Thanks to CARE’s actions, all water points visited were hygienic and protected from contamination with human and animals using separate water trough and drainage basins. The average water consumption per day is near 15 liters/consumption/day with proper distance. All plans were implemented as per the observation the team had in the visited sites and the reports received from the project staff and community representatives. In some cases, over plan accomplishment were reported.

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Women for Women: Creating Opportunities for Women in Enterprise Development in Addis Ababa, Ethiopia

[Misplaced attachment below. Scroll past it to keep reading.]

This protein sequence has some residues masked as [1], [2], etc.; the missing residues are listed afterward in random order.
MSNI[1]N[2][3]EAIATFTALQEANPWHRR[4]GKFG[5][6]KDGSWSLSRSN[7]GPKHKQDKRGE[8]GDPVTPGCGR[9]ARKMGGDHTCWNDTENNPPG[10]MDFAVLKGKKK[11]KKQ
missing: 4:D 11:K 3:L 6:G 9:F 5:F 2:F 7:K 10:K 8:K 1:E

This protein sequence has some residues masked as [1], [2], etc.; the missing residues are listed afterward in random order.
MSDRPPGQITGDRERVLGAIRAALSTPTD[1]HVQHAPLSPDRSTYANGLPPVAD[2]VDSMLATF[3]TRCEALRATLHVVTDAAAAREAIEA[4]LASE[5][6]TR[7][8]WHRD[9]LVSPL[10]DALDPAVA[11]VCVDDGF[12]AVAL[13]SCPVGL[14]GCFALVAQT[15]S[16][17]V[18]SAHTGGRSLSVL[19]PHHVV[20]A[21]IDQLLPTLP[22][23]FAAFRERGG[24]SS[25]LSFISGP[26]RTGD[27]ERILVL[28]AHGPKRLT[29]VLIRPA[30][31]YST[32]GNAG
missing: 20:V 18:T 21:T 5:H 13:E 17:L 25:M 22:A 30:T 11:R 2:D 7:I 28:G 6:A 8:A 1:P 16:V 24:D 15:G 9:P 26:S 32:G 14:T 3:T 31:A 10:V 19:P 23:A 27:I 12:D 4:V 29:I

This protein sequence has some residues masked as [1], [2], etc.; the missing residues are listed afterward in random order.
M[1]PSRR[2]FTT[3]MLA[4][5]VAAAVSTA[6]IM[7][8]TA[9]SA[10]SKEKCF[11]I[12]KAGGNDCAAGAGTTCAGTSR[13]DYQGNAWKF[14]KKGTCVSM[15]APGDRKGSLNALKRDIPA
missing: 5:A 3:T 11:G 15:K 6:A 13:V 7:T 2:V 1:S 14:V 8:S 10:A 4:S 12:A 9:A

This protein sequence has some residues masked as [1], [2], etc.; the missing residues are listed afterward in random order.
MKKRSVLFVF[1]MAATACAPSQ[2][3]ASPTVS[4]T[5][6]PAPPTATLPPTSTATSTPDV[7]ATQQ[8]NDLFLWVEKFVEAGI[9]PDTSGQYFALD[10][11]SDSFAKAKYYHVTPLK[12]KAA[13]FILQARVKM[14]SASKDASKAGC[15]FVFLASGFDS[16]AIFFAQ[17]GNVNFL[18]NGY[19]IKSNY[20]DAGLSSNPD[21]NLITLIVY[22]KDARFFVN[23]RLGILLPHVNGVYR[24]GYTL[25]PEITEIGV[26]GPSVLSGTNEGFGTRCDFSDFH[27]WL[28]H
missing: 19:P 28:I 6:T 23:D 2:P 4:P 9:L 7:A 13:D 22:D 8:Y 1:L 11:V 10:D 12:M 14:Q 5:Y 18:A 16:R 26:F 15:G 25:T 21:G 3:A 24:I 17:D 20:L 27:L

The Women for Women (W4W) project was implemented by CARE Ethiopia and its implementing partner, Mission for Community Development Program (MCDP), with the financial support from the H&M Foundation. The project was implemented for three years (February 2015-September 2018) and mainly targeted economically active but poor women in three sub-cities of Addis Ababa: Arada, Lideta and Kirkos. The project had an objective of empowering women entrepreneurs and women workers from low-income urban communities in Ethiopia to reach their full potential.